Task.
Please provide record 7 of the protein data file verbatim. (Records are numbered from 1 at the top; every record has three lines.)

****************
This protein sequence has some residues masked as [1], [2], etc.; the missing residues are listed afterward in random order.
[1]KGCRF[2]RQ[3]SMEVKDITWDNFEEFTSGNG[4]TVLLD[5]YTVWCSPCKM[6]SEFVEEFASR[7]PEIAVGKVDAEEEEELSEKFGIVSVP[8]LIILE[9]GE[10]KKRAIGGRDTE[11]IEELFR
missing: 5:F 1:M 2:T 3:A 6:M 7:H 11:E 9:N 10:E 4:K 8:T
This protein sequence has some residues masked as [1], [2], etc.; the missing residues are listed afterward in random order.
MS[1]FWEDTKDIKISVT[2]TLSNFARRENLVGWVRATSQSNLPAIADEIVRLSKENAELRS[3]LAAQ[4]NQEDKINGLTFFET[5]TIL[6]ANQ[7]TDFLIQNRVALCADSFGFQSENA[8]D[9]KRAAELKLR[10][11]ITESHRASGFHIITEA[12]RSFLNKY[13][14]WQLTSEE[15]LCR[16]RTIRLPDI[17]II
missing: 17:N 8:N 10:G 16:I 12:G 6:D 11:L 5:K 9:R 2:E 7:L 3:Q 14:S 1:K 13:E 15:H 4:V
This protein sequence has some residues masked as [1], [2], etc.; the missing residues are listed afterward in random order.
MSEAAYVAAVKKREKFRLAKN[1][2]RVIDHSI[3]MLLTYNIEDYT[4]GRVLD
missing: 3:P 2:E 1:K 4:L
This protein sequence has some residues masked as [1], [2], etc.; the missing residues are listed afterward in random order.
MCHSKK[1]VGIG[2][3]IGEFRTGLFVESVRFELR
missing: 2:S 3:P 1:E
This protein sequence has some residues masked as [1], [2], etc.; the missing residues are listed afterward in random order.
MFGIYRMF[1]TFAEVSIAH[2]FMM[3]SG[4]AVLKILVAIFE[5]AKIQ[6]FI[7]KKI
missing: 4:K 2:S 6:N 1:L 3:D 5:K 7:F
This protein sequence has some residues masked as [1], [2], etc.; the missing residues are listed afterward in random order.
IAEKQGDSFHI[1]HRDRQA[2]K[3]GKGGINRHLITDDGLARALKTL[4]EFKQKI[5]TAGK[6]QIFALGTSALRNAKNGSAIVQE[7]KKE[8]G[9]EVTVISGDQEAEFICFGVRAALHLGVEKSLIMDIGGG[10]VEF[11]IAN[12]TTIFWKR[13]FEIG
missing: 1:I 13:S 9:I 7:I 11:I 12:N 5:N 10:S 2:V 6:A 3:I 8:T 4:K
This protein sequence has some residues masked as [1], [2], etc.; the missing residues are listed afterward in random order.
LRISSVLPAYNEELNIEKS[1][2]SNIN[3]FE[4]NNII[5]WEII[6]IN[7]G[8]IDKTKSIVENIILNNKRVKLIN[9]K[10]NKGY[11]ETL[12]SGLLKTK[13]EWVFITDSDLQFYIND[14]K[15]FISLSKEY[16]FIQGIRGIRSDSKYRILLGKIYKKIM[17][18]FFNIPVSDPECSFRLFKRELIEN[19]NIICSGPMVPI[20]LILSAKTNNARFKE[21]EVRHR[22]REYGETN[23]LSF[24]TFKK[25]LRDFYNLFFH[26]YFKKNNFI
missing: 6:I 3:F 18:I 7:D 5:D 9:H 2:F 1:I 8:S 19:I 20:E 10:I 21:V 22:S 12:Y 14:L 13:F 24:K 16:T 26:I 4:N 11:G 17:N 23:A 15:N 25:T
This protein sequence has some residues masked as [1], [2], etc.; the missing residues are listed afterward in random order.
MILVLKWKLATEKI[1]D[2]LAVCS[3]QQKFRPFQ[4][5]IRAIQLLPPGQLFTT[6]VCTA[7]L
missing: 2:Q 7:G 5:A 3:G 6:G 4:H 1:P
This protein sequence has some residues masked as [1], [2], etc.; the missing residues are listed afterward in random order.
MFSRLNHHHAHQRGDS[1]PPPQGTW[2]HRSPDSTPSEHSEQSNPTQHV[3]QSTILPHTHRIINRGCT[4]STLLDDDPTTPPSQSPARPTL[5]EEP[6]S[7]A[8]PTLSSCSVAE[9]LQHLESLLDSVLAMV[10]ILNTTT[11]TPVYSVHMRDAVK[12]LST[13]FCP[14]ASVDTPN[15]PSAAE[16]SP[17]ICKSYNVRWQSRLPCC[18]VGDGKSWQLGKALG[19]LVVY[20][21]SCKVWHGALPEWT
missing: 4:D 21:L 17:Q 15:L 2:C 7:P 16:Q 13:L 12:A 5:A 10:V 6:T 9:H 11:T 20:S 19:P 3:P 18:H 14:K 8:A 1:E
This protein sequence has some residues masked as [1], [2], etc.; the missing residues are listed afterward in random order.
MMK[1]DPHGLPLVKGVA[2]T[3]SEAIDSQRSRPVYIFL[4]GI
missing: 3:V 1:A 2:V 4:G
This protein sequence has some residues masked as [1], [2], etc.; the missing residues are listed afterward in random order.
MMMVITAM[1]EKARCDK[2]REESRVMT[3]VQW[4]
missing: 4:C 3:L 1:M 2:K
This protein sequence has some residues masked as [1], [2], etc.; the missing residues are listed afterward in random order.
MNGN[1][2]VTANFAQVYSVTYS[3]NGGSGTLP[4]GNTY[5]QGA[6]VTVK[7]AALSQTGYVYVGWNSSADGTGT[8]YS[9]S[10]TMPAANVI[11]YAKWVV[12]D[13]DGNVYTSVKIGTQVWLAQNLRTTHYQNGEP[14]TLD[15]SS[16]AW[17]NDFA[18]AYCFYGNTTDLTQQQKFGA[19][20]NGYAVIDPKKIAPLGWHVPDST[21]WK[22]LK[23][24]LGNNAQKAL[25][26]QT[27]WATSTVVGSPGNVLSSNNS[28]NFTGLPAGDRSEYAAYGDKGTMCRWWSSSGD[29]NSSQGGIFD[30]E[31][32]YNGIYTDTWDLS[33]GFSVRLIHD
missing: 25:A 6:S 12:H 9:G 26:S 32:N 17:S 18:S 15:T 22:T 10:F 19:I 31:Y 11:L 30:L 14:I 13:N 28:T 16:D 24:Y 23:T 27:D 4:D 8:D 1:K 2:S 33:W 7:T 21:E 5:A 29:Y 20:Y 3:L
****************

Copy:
This protein sequence has some residues masked as [1], [2], etc.; the missing residues are listed afterward in random order.
LRISSVLPAYNEELNIEKS[1][2]SNIN[3]FE[4]NNII[5]WEII[6]IN[7]G[8]IDKTKSIVENIILNNKRVKLIN[9]K[10]NKGY[11]ETL[12]SGLLKTK[13]EWVFITDSDLQFYIND[14]K[15]FISLSKEY[16]FIQGIRGIRSDSKYRILLGKIYKKIM[17][18]FFNIPVSDPECSFRLFKRELIEN[19]NIICSGPMVPI[20]LILSAKTNNARFKE[21]EVRHR[22]REYGETN[23]LSF[24]TFKK[25]LRDFYNLFFH[26]YFKKNNFI
missing: 6:I 3:F 18:I 7:D 5:D 9:H 2:F 1:I 8:S 19:I 20:E 10:I 21:V 22:S 12:Y 14:L 13:F 24:K 16:T 26:I 4:N 11:G 17:N 23:A 15:N 25:T